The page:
Zac Brown Band Kicks Off Summer Concert Season with Crowd-Pleasing Concert

Concert Review

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SAMANTHA FRYBERGER
  • Samantha Fryberger
“We’ve learned Zac Brown fans like all kinds of music,” said the frontman of the alt-rock band Elliot Root toward the end of their 30-minute set last night at Blossom where they opened for Zac Brown Band.

Brown and fans would prove that statement to be true. 



As Brown and his nine-piece band strolled unassumingly onto the stage, Brown, decked out in a black top hat and faded blue jeans, simply nodded in approval to the revelers in the small pit in front of the stage. Brown clearly embraces his fans need to party hearty and that undoubtedly influenced the songs the band decided to play during a crowd-pleasing two-a-half-hour (with a 15-minute intermission) concert. You would be hard-pressed to find a better band to kick off the outdoor summer concert season.

Playing on a giant two-tiered stage that found the band’s drummer and percussionist atop the second-story tier, Brown and co. started things off with“Homegrown,” the single from their new studio album, Jeckyll + Hyde. It showcased harmony vocals and horns and could've passed as a Tom Petty tune. With a bit of mandolin in the mix, “Knee Deep” had just the right amount of twang and so did “Keep Me In Mind,” a song that featured acoustic guitar and fiddle.



While Brown caters to a country crowd, he and his band played a bit of everything. And we do mean everything. They covered Charlie Daniels’ Band redneck anthem “The Devil Went Down to Georgia,” offered up a grunge-y rendition of Led Zeppelin’s “Kashmir” and paid tribute to the Marshall Tucker Band with an epic rendition of “Can’t You See.” And that’s not to mention covers of songs by Metallica, Queen and the Foo Fighters. While the rendition of “Can’t You See” meandered a bit mid-song, the choice of cover songs showed the band’s range. These guys can play anything by anyone. Their cover of Queen’s “Bohemian Rhapsody” was spot-on and even included a video treatment that was a send-up of the original music video.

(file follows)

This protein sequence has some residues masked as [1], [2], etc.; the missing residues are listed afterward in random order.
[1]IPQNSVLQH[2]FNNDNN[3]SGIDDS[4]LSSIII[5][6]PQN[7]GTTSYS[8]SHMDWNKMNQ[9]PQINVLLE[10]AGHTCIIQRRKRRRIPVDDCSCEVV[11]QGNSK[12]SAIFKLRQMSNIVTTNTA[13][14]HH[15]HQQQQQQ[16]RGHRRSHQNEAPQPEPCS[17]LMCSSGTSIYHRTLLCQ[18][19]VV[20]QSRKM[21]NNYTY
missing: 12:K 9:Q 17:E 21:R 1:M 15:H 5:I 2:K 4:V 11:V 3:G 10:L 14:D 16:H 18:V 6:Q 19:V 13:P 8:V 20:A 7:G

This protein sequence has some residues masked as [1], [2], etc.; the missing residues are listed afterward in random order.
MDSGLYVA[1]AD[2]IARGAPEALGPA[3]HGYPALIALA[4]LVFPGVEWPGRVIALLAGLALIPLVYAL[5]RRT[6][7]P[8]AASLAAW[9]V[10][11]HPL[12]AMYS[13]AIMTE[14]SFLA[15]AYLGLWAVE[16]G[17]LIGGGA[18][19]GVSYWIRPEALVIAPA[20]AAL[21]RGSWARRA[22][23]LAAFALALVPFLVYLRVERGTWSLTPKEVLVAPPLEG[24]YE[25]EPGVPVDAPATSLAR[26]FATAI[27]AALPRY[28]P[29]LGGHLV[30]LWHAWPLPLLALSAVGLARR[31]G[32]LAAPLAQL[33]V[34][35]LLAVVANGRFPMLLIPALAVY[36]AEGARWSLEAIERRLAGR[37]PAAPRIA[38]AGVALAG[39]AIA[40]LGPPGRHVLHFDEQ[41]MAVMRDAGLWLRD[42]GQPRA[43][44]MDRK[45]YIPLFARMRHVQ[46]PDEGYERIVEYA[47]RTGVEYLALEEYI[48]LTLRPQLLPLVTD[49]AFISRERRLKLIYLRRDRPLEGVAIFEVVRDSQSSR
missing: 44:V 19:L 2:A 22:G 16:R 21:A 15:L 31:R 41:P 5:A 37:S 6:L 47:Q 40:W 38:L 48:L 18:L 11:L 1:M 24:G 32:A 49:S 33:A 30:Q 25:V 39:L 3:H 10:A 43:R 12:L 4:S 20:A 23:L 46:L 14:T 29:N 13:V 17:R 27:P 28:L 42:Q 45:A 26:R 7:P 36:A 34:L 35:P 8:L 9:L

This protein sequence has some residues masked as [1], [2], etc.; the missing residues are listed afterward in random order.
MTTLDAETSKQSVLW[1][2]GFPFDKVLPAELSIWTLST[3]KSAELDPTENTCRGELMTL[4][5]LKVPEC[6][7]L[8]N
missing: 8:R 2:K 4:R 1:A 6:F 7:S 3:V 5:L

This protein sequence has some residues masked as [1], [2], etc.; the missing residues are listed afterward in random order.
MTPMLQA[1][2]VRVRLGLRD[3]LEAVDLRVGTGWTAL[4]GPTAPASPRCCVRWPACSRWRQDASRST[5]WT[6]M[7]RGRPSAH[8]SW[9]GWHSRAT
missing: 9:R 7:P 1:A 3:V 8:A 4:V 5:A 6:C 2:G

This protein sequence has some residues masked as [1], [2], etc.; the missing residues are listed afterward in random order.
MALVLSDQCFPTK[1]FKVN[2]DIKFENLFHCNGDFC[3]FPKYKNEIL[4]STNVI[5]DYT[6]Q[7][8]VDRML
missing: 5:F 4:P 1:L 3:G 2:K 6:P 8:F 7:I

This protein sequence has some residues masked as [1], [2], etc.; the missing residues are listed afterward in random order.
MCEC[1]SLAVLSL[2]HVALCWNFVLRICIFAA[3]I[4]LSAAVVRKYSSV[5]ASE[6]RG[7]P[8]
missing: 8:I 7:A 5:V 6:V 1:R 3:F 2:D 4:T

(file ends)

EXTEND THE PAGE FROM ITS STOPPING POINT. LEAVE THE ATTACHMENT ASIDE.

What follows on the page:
Admittedly, Brown sometimes catered too much to the crowd. With its reference to sitting on the beach drinking, “Castaway” came off as the kind of tune you might hear in a Corona commercial. And ballads such as “One Day” and “Loving You Easy” were rather sentimental and bland. Brown introduced the saccharine pop tune “Beautiful Drug” by saying “bounce with us” and the band proceeded to pump up the bass to get the crowd riled up. It worked, but it seemed like a rather cheap trick.

Ultimately, the group’s musical dexterity was undeniable, and fans really responded favorably to its ability to draw from so many different musical genres, a rarity these days when most popular musical groups adhere strongly to one sound and stick with it. 

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